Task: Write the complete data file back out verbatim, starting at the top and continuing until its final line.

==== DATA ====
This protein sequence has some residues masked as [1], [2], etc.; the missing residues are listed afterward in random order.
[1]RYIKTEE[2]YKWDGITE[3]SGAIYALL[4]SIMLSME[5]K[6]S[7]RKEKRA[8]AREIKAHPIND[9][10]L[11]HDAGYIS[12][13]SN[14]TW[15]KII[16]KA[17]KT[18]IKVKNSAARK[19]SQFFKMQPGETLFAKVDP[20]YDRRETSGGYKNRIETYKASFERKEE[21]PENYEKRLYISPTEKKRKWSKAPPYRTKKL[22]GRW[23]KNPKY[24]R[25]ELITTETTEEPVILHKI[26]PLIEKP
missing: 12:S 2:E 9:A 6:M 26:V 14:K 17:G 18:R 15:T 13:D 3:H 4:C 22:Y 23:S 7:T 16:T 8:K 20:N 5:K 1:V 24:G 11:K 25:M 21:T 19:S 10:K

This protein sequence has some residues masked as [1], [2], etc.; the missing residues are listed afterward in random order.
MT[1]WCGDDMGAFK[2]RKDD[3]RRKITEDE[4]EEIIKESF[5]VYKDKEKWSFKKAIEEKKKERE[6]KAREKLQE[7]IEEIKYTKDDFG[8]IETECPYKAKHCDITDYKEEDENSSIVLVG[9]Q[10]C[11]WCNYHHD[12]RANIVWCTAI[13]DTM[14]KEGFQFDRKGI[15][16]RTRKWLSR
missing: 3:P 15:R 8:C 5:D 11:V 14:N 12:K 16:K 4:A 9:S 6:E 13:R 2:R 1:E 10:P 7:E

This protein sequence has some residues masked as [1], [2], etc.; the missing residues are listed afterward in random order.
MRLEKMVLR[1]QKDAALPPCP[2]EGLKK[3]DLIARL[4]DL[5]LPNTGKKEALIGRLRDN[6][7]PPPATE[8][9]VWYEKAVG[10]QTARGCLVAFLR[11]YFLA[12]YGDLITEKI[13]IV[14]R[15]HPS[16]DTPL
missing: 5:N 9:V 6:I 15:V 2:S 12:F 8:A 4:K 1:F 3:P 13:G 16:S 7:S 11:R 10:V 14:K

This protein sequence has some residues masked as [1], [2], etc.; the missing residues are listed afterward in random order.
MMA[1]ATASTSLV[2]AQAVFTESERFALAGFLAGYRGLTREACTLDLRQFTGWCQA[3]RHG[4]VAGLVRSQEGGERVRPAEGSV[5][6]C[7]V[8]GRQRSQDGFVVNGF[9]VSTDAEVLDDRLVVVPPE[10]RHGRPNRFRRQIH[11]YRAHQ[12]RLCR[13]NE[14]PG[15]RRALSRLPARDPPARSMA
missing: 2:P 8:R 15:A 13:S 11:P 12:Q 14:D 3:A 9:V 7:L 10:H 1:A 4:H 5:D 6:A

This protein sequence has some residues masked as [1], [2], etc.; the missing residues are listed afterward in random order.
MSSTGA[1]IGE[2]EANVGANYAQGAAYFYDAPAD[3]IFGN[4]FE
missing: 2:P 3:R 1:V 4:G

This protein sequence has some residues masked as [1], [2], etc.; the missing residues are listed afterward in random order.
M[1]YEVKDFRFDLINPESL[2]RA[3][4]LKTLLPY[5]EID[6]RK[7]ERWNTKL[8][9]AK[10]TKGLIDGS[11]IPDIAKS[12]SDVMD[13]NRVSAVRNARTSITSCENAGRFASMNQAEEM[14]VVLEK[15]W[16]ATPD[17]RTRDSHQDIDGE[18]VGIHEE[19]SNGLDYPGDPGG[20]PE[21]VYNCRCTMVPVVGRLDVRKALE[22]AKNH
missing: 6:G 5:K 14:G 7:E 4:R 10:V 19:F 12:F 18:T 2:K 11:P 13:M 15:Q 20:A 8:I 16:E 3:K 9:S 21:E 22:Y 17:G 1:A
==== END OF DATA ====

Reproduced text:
This protein sequence has some residues masked as [1], [2], etc.; the missing residues are listed afterward in random order.
[1]RYIKTEE[2]YKWDGITE[3]SGAIYALL[4]SIMLSME[5]K[6]S[7]RKEKRA[8]AREIKAHPIND[9][10]L[11]HDAGYIS[12][13]SN[14]TW[15]KII[16]KA[17]KT[18]IKVKNSAARK[19]SQFFKMQPGETLFAKVDP[20]YDRRETSGGYKNRIETYKASFERKEE[21]PENYEKRLYISPTEKKRKWSKAPPYRTKKL[22]GRW[23]KNPKY[24]R[25]ELITTETTEEPVILHKI[26]PLIEKP
missing: 12:S 2:E 9:A 6:M 26:V 14:K 17:G 18:R 15:T 13:D 3:H 4:C 22:Y 23:S 7:T 16:T 8:K 20:N 5:K 1:V 24:G 11:K 25:M 21:T 19:S 10:K

This protein sequence has some residues masked as [1], [2], etc.; the missing residues are listed afterward in random order.
MT[1]WCGDDMGAFK[2]RKDD[3]RRKITEDE[4]EEIIKESF[5]VYKDKEKWSFKKAIEEKKKERE[6]KAREKLQE[7]IEEIKYTKDDFG[8]IETECPYKAKHCDITDYKEEDENSSIVLVG[9]Q[10]C[11]WCNYHHD[12]RANIVWCTAI[13]DTM[14]KEGFQFDRKGI[15][16]RTRKWLSR
missing: 3:P 15:R 8:C 5:D 11:V 14:N 12:K 16:K 4:A 9:S 6:E 13:R 2:R 1:E 10:P 7:E

This protein sequence has some residues masked as [1], [2], etc.; the missing residues are listed afterward in random order.
MRLEKMVLR[1]QKDAALPPCP[2]EGLKK[3]DLIARL[4]DL[5]LPNTGKKEALIGRLRDN[6][7]PPPATE[8][9]VWYEKAVG[10]QTARGCLVAFLR[11]YFLA[12]YGDLITEKI[13]IV[14]R[15]HPS[16]DTPL
missing: 5:N 9:V 6:I 15:V 2:S 12:F 8:A 4:K 1:F 3:P 13:G 16:S 7:S 11:R 10:V 14:K

This protein sequence has some residues masked as [1], [2], etc.; the missing residues are listed afterward in random order.
MMA[1]ATASTSLV[2]AQAVFTESERFALAGFLAGYRGLTREACTLDLRQFTGWCQA[3]RHG[4]VAGLVRSQEGGERVRPAEGSV[5][6]C[7]V[8]GRQRSQDGFVVNGF[9]VSTDAEVLDDRLVVVPPE[10]RHGRPNRFRRQIH[11]YRAHQ[12]RLCR[13]NE[14]PG[15]RRALSRLPARDPPARSMA
missing: 2:P 8:R 15:A 13:S 11:P 12:Q 14:D 3:A 9:V 7:L 10:H 1:A 4:H 5:D 6:A

This protein sequence has some residues masked as [1], [2], etc.; the missing residues are listed afterward in random order.
MSSTGA[1]IGE[2]EANVGANYAQGAAYFYDAPAD[3]IFGN[4]FE
missing: 2:P 3:R 1:V 4:G

This protein sequence has some residues masked as [1], [2], etc.; the missing residues are listed afterward in random order.
M[1]YEVKDFRFDLINPESL[2]RA[3][4]LKTLLPY[5]EID[6]RK[7]ERWNTKL[8][9]AK[10]TKGLIDGS[11]IPDIAKS[12]SDVMD[13]NRVSAVRNARTSITSCENAGRFASMNQAEEM[14]VVLEK[15]W[16]ATPD[17]RTRDSHQDIDGE[18]VGIHEE[19]SNGLDYPGDPGG[20]PE[21]VYNCRCTMVPVVGRLDVRKALE[22]AKNH
missing: 6:G 5:K 14:G 7:E 4:R 10:V 19:F 12:F 18:T 2:K 11:P 13:M 15:Q 20:A 8:I 16:E 3:K 9:S 21:E 22:Y 17:G 1:A